The difference between C++ and Perl is that C++'s parser is confined to making decision based on its input, whereas Perl's parser can make decision based on external data.

Re^5: Perl is not Dynamically Parseable
by ikegami (Pope) on Oct 13, 2009 at 23:19 UTC

    Something I missed:

    Different instances of the parser do not give different parses.

    They do for some program. Did you (incorrectly) think I said it would happen for all programs? I said that once one finds a program where this happens, one can prove the non-parsability of Perl.

      Did you (incorrectly) think I said it would happen for all programs?
      Nope.
      I said that once one finds a program where this happens, one can prove the non-parsability of Perl.
      If this example (from this previous node of yours) proves that perl is unparseable (because it sometimes defines foo, it sometimes doesn't):
      BEGIN { eval "sub foo {}" if rand() < 0.5; } foo();
      then this next example proves that the halting problem is undecidable (because sometimes it halts, sometimes it doesn't):
      if (rand() < 0.5) { 1 while 1; }
      But neither is a proof of the undecidability of anything satisfying. They assume an interpretation/model of programs that employ randomness (and by extension, any external calls) which completely trivializes the halting problem into a meaningless statement. I think this is my main objection with your examples.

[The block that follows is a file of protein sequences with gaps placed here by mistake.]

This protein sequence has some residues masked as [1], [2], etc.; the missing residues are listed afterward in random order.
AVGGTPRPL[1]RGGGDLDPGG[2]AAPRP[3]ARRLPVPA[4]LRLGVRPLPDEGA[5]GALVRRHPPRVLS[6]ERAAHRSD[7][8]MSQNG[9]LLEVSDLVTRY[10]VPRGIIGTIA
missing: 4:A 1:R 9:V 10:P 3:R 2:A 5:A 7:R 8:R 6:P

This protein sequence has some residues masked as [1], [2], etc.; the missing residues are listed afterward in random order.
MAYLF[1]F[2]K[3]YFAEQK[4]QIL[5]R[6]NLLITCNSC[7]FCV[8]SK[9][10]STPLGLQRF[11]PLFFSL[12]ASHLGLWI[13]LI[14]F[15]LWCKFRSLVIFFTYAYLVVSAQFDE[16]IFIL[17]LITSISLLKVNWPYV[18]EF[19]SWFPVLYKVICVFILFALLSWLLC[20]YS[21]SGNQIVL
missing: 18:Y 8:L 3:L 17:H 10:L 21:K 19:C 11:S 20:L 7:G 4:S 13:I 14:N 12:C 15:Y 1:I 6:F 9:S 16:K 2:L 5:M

Turing machines are deterministic, so if you want to model things like random choices and externally-obtained data, you model them (without loss of generality) as being provided as input on separate tapes. Indeed, this is exactly what is done in the theory of computation. For this reason, I have a gut reaction against random choices and external data being used to "prove undecidability." Those issues are red herrings and don't speak to undecidability in any meaningful way. From the perspective of undecidability, they should be considered as simply additional, different kinds of input to a program.

      So in the first example above, you can confidently say that whenever the random tape contains such-and-such, the program is syntactic, and otherwise it is not. In the second example, you can confidently say that if the random tape contains such-and-such, then the program halts, and otherwise it does not. You can efficiently solve the parseability problem and the halting problem for classes of programs of this simple form, for the way of modeling a program's random choices that doesn't already trivialize the halting problem. So they are not satisfying demonstrations of undecidability.

      On the other hand, it is impossible to decide the parseability problem (however you want to define it) for the class of programs of the following form:

      BEGIN { my $x = "... arbitrary perl code ..."; eval "sub foo {}" if eval $x; } foo();
      And this does not rely on things like external system calls, or random choices, since the halting problem is still quite meaningful when those things are not used.

      blokhead